Law Reform: Less Australia/New Zealand legal divide

Posted on September 11th, 2009

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Published by Law Society of New South Wales

The Australian and New Zealand governments have signed an agreement to make it easier to enforce certain judgments and sanctions between the two countries. It is also intended to streamline the process for resolving civil proceedings that cross the Tasman.

The direct result of this reform will be that parties in Australia or New Zealand with decisions not involving money that are captured by the trans-Tasman law reform will have more options for enforcement and a higher likelihood of success in enforcing when the defendant is in the other country or has property there.

The majority of civil proceedings will be able to be served in the other country without separately seeking permission from a local court, excluding such civil proceedings as dissolution of marriage, enforcement of maintenance obligations and enforcement of child support.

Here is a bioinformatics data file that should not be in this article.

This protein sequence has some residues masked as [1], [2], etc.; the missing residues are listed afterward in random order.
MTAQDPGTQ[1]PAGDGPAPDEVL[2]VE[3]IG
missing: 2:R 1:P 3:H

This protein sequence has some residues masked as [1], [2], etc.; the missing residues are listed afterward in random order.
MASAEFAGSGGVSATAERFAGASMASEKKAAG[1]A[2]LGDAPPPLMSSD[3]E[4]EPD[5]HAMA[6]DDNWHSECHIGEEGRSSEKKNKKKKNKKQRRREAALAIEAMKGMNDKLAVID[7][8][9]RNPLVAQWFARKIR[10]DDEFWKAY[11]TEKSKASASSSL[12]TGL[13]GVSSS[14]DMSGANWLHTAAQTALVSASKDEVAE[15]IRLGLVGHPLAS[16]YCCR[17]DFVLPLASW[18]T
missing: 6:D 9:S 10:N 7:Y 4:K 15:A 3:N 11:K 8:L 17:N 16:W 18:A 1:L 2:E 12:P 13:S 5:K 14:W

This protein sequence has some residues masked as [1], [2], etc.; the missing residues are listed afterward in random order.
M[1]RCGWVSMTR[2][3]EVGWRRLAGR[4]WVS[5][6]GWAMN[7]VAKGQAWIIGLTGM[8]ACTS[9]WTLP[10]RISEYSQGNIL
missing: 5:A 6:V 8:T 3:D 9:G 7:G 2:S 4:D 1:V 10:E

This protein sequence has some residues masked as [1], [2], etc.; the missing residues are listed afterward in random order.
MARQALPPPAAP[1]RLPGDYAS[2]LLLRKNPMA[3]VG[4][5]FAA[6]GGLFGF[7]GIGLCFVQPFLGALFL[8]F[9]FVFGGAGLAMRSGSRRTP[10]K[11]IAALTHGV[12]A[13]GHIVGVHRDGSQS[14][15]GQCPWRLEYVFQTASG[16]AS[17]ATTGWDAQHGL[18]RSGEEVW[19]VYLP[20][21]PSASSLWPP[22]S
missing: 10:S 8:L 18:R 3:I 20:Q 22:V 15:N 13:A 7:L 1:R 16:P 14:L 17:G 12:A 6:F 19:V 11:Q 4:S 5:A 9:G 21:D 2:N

Also, courts in each country will be able to stop proceedings on the ground that a court across the Tasman is the more appropriate forum. Some nonmoney judgments will also now be enforceable trans-Tasman.

The reforms will expand the types of orders enforceable between Australian and New Zealand courts to include final non-money orders. This is one of the most significant reforms proposed in the agreement.

Also, the proposed reciprocal recognition of decisions in mutually agreed tribunals will mean there is no need for disputes to go to court again in the other jurisdiction. The law reform allows New Zealand and Australian courts to enforce non-money judgments which require defendants to do, or refrain from doing, something in the other sphere.

However, non-money judgments requiring a high level of supervision, such as administration of deceased estates and care of children, will not be able to be registered in the other country.

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